There was nothing the ants could do but writhe as they drowned, crushed beneath mud and rock, unable to reach their eggs. I wanted to step in, save my friends, and make everything right. That was not my purpose, though. All I could do was stand back, watch them die, and hope to meet them again in the next cycle.

After the storm dissipated, I meandered through the wreckage. Not a single tree remained. Many of the local birds flew to the mainland, bringing with them a disease that was normally contained to the island. This plague burned through the bird population before jumping to mammals. Predators perished, prey flourished, consumed all their resources and eventually starved. Before long, the ecosystem was left unrecognizable.

Alterations had occurred before. A family of beavers might build their dam slightly further upriver, or a fox might eat a rabbit that was typically caught by a bobcat. None had ever been this widespread before. When I could finally look away, I sank into the earth’s core, where I waited for the sun to expand and throw me back to the very beginning.


When, at last, that cycle concluded, I reached out to form the world again, but my hand froze. Surely this next cycle would be a pallet cleanser, one that proceeded according to schedule. But I had no way to guarantee that. Even if this next cycle was perfect, it would only be a matter of time before I reached an alteration that was even worse.

My outstretched hand shook.

It was during that moment of weakness that I succumbed to the idea.

Creating someone like me was so simple, I hardly realized what I was doing before it was done. One instant, I stood alone. The next, I’d split myself in two, and an identical stranger stood beside me.

We stared at each other. The cold fingers of doubt were creeping in when they asked, “Do you know why this is happening?”

“No,” I responded, aware that the moment was fast approaching when I would need to start the world.

“Do you know where this is all going?”

“I was hoping you could help me with that.”

“Right.” They stared into the spot where my – our – world would soon begin its rotation. “Maybe things will become clearer if we go through it together.”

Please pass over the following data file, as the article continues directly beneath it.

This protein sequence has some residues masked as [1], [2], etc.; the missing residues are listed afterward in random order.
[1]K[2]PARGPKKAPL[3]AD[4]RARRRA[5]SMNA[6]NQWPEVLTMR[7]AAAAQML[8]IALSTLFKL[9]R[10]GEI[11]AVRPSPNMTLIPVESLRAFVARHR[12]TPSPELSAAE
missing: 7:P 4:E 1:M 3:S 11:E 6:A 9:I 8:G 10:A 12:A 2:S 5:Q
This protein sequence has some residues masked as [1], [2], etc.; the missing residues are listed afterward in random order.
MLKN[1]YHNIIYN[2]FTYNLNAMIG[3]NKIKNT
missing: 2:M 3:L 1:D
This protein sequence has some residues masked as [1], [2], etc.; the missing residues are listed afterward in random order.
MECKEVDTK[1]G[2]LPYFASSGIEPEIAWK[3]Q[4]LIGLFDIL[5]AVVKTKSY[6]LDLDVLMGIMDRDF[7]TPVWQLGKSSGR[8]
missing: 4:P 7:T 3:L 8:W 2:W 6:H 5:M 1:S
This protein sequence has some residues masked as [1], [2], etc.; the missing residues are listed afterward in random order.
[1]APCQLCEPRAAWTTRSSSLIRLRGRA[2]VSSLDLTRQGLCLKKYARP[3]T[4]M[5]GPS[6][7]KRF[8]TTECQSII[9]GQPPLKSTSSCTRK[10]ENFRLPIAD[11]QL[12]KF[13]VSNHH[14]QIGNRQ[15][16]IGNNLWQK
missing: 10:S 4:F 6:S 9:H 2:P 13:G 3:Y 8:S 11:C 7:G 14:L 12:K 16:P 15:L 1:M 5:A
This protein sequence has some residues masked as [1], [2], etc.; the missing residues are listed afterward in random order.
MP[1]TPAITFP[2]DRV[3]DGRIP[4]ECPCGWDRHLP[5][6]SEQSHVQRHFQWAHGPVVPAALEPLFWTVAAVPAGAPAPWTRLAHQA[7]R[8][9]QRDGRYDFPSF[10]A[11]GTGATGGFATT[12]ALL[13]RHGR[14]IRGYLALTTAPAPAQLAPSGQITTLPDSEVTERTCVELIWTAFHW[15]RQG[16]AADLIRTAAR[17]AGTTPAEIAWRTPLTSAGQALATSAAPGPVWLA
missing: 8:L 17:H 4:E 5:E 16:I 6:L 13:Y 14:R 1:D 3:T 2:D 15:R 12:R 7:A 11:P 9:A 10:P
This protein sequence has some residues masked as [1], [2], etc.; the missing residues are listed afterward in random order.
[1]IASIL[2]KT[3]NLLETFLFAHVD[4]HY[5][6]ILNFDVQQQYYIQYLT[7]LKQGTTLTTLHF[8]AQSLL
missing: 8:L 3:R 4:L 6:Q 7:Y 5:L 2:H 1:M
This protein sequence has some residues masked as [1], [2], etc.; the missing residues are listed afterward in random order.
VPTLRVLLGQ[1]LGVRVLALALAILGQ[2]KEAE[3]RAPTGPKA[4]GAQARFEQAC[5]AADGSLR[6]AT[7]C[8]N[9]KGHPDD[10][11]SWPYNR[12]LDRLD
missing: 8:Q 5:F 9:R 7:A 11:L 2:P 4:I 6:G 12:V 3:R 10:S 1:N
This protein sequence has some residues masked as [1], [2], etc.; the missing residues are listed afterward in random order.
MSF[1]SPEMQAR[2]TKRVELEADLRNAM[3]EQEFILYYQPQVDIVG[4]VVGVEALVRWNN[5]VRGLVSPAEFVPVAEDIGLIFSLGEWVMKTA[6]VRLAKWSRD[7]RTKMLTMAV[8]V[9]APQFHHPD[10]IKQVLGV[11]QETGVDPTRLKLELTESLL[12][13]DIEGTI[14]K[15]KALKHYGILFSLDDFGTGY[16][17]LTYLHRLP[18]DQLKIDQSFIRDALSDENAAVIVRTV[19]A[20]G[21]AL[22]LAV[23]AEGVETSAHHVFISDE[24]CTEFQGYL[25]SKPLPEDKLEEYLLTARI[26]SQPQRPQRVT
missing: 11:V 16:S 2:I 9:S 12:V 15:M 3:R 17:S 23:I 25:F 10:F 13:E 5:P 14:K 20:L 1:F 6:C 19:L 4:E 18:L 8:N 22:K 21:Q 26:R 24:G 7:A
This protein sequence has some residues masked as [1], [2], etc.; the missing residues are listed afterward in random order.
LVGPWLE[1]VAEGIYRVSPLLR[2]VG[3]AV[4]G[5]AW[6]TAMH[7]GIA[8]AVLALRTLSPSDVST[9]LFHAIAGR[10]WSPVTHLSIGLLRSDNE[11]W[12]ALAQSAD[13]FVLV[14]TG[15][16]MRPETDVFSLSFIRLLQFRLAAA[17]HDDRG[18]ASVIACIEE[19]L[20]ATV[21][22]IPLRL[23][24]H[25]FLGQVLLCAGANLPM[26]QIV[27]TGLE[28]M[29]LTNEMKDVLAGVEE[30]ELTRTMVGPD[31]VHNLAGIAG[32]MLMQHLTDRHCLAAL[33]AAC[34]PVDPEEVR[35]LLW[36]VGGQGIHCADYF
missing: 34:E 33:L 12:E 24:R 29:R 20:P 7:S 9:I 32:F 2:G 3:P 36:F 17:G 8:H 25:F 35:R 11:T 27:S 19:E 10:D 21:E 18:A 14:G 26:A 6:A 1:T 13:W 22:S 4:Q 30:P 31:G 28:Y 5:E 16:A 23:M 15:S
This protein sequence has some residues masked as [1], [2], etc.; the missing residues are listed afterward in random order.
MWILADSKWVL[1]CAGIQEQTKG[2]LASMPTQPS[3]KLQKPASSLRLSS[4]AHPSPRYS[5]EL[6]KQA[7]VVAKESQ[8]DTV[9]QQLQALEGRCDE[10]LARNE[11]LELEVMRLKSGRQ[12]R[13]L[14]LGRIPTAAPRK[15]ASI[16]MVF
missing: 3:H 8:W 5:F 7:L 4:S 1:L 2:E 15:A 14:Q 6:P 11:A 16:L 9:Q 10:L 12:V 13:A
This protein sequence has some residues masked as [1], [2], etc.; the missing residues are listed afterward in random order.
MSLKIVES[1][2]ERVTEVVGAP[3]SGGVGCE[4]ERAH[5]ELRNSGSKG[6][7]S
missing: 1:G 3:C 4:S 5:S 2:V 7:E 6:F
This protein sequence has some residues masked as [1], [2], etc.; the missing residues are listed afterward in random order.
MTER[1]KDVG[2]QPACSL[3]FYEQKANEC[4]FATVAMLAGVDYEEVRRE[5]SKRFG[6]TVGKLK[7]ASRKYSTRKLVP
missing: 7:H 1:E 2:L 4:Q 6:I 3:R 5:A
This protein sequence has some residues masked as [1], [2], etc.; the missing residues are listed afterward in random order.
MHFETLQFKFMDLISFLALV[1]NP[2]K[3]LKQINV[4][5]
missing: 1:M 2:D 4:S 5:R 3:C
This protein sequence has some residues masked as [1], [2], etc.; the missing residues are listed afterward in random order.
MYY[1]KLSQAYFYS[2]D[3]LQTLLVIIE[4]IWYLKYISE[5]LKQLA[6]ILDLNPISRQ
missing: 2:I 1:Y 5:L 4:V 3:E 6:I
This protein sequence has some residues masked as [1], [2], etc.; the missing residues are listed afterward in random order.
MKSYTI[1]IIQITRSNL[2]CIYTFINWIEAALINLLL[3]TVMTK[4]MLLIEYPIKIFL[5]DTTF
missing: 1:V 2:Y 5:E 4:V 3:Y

And so we created the world, side by side. Our planet went through the usual motions (the barrage of meteors, oceans, life, etc.) until the sun consumed it.

When we found ourselves back at the beginning, my twin opened their mouth to ask something, but I accidentally interrupted. “What did you think?”

They laughed. “That’s what I was going to ask you.”  Their laughter faded to a smile, which twitched, took on a slight edge of nervousness, and finally transformed into an expression I couldn’t identify.  “It could be better.”


My twin nodded but not in agreement. They were nodding along to something running through their own head.


Soon enough, I forgot all about that word: “better.” Surely, it wasn’t anything to worry about, and why worry when I was having so much fun with my new sibling? I’d never had anyone join me through the changing seasons of ice ages and tropical epochs. We cheered as bacteria battled and split apart, joked as we strolled through labyrinthine root systems, and of course, flew with bees, burrowed with earthworms and ran with ants.

Experiencing the world with someone else reminded me of everything I had once enjoyed. I observed the artwork raindrops made along leaves and listened to the music of shifting tectonic plates.

My twin enjoyed all this and more. They took particular interest in the planets, suns, and galaxies beyond our atmosphere.

“What are you doing?” I asked one evening, stepping between them and the sky.

“The universe looks so perfect compared to our messy little world.”

“Everything looks perfect if you stand back far enough.”

We continued our trek across the desert. My twin was silent for so long that I assumed the conversation was over, but they eventually asked, “Why do we do this over and over?”

“I was hoping you’d help me with that question.” Honestly, I had been having so much fun I’d forgotten the initial reason I’d split myself in two.

They nodded, staring back at the stars. “Maybe during the next cycle, I’ll stand back while you create the world yourself.”

I stumbled. “Then what would you do?”

“I’ll find something.” They picked up their pace. I had to run to keep up.  


Sometime after I’d lost count of how many cycles we’d spent together, we reached an alteration that was more devastating than anything I had ever witnessed. It took place when a particular species of primates dominated the planet. They were one of those flash-in-the-pan, blink-and-you’ve-missed-it species that existed for a few thousand years before dying in a mass extinction of their own making.

During this one particular cycle, two of their largest civilizations made contact eight generations ahead of schedule. Battles were fought that had never been fought before, children died who were meant to grow old, and babies were born who had never existed. Those babies went on to create unprecedented weapons, laws, scientific theories, and music, which inspired others to conceive even more babies.